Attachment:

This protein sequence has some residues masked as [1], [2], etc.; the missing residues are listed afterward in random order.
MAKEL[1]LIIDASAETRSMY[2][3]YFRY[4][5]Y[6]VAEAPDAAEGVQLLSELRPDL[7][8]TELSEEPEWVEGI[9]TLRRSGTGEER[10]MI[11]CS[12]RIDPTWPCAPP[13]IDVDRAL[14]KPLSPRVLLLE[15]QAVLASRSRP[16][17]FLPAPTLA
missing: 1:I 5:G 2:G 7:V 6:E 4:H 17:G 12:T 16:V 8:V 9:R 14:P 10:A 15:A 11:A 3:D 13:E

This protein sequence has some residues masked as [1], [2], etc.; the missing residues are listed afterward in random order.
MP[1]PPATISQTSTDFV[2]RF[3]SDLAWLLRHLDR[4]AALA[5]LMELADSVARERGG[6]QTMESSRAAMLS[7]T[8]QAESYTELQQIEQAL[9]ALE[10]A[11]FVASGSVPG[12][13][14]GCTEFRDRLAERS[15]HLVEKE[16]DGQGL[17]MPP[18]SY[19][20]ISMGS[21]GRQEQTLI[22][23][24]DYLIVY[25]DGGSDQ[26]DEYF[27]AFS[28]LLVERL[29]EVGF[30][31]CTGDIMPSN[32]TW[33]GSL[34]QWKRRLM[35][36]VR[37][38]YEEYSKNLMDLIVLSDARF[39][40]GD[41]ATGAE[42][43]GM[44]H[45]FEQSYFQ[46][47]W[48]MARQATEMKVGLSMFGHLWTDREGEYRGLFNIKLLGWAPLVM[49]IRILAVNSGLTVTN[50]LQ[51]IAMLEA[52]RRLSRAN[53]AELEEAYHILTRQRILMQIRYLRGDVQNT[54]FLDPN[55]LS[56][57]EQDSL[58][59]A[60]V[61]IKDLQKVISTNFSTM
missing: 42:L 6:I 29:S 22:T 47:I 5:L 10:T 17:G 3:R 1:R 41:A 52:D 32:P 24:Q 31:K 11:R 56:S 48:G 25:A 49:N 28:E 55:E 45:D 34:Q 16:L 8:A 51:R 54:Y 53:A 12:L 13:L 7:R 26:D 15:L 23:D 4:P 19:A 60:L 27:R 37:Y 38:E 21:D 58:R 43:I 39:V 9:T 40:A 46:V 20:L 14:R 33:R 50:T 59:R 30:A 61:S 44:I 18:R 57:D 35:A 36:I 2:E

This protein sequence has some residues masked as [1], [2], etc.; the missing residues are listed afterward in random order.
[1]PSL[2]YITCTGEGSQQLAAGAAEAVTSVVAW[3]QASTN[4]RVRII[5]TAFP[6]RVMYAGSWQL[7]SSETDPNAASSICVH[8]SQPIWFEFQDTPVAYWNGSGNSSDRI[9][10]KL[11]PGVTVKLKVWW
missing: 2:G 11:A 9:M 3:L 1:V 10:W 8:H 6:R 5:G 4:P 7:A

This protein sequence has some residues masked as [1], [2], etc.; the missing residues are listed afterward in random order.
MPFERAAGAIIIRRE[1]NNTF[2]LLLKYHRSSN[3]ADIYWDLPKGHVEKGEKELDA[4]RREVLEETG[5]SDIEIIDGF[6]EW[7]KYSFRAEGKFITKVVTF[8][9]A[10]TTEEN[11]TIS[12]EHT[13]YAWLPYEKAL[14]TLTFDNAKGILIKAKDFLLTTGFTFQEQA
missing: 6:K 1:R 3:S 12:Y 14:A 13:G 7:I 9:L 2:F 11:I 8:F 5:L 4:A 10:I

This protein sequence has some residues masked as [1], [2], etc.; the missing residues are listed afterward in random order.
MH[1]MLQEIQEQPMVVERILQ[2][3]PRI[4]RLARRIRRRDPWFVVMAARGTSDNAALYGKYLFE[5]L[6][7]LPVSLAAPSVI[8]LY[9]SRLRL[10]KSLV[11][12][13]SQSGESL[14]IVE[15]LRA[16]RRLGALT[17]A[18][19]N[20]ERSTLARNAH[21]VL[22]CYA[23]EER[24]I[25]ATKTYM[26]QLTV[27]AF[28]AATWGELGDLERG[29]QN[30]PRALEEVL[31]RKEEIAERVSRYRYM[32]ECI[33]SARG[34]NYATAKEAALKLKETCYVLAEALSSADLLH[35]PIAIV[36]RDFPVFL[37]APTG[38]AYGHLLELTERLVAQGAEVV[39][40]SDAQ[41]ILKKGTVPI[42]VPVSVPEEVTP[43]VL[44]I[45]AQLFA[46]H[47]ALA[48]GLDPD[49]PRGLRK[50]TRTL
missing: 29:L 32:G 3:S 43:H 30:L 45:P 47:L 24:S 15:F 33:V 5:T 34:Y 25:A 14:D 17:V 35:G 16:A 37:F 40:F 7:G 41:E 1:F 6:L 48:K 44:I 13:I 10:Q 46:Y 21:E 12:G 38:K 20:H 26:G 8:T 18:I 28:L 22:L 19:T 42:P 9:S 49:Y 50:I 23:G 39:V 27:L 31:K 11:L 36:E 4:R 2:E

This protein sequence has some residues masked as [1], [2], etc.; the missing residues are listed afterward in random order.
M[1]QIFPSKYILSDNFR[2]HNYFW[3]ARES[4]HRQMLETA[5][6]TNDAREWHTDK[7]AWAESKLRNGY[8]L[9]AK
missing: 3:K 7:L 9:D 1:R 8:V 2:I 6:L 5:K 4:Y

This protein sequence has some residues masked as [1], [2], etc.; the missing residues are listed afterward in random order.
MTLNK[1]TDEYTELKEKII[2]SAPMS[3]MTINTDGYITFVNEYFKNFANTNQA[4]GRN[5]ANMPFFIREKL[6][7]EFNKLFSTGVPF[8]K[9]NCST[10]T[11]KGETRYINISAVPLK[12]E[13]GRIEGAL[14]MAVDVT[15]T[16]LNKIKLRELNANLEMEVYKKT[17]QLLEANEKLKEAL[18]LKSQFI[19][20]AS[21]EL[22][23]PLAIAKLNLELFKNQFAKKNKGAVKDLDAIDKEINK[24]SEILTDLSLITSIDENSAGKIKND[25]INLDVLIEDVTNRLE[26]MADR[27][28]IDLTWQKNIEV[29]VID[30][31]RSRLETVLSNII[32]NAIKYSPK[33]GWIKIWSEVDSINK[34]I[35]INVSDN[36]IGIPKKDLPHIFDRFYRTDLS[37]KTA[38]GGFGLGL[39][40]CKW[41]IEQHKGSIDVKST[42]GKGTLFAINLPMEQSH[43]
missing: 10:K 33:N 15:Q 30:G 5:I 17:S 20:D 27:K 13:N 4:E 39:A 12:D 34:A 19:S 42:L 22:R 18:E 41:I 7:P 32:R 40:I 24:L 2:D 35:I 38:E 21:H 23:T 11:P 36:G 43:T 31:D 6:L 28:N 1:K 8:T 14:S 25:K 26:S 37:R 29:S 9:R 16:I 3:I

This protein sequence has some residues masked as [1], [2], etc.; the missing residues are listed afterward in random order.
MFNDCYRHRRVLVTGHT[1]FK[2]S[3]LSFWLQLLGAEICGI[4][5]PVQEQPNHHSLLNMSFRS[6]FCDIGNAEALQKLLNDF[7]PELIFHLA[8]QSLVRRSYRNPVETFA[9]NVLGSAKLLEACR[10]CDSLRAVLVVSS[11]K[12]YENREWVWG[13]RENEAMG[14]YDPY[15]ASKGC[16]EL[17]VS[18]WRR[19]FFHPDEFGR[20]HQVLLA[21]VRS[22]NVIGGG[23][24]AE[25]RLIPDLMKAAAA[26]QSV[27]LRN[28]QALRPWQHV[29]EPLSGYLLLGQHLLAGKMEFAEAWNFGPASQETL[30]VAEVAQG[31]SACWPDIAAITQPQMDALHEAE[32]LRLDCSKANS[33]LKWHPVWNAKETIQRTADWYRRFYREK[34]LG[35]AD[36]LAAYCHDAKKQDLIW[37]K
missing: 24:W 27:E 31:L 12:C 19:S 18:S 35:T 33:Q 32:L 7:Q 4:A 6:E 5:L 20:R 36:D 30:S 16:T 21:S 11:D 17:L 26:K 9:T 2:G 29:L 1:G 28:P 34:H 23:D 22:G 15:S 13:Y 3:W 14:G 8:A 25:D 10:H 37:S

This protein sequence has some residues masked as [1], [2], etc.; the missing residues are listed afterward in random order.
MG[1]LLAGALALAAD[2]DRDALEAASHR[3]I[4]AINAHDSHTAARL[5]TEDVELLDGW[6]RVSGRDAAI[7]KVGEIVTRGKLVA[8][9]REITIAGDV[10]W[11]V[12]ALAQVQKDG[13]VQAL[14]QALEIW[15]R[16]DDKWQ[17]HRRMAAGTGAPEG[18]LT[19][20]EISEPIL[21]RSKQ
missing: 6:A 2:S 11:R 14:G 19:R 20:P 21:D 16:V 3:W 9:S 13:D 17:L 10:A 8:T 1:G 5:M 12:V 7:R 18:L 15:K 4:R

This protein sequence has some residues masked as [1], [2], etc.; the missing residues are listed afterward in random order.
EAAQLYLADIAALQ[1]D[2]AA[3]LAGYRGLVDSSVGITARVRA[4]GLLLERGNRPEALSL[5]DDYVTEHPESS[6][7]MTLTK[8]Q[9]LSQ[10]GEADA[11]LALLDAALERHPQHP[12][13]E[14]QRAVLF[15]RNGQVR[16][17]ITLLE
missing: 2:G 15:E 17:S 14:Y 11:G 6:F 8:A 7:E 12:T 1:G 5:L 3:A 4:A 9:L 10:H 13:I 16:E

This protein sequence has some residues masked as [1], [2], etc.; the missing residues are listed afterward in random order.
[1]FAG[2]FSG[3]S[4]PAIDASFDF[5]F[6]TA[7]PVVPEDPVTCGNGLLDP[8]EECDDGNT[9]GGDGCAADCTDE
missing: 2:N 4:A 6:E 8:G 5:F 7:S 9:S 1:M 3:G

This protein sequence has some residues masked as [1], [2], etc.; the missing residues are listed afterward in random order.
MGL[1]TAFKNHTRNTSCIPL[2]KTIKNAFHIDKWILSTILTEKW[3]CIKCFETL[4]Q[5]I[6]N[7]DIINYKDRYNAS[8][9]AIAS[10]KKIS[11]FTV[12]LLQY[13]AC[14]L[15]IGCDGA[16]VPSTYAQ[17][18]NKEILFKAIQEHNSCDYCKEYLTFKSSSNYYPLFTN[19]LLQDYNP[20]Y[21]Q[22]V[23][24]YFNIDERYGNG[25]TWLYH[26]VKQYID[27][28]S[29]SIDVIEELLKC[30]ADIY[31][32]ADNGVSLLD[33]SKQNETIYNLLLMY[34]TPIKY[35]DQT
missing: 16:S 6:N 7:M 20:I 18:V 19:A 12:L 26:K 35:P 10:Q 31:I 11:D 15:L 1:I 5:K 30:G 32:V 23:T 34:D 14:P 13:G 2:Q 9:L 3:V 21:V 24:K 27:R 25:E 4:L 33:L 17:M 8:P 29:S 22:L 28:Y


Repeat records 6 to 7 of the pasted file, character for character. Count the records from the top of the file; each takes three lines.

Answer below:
This protein sequence has some residues masked as [1], [2], etc.; the missing residues are listed afterward in random order.
M[1]QIFPSKYILSDNFR[2]HNYFW[3]ARES[4]HRQMLETA[5][6]TNDAREWHTDK[7]AWAESKLRNGY[8]L[9]AK
missing: 3:K 7:L 9:D 1:R 8:V 2:I 6:L 5:K 4:Y

This protein sequence has some residues masked as [1], [2], etc.; the missing residues are listed afterward in random order.
MTLNK[1]TDEYTELKEKII[2]SAPMS[3]MTINTDGYITFVNEYFKNFANTNQA[4]GRN[5]ANMPFFIREKL[6][7]EFNKLFSTGVPF[8]K[9]NCST[10]T[11]KGETRYINISAVPLK[12]E[13]GRIEGAL[14]MAVDVT[15]T[16]LNKIKLRELNANLEMEVYKKT[17]QLLEANEKLKEAL[18]LKSQFI[19][20]AS[21]EL[22][23]PLAIAKLNLELFKNQFAKKNKGAVKDLDAIDKEINK[24]SEILTDLSLITSIDENSAGKIKND[25]INLDVLIEDVTNRLE[26]MADR[27][28]IDLTWQKNIEV[29]VID[30][31]RSRLETVLSNII[32]NAIKYSPK[33]GWIKIWSEVDSINK[34]I[35]INVSDN[36]IGIPKKDLPHIFDRFYRTDLS[37]KTA[38]GGFGLGL[39][40]CKW[41]IEQHKGSIDVKST[42]GKGTLFAINLPMEQSH[43]
missing: 10:K 33:N 15:Q 30:G 5:I 17:S 20:D 27:K 13:N 4:E 39:A 12:D 34:A 19:S 42:L 22:R 18:E 41:I 7:P 32:R 40:I 24:L 2:D 35:I 38:E 21:H 23:T 11:P 36:G 43:T 31:D 6:L 28:N 1:K 8:T 14:S 25:K 26:S 37:R 29:S 9:R 16:I 3:I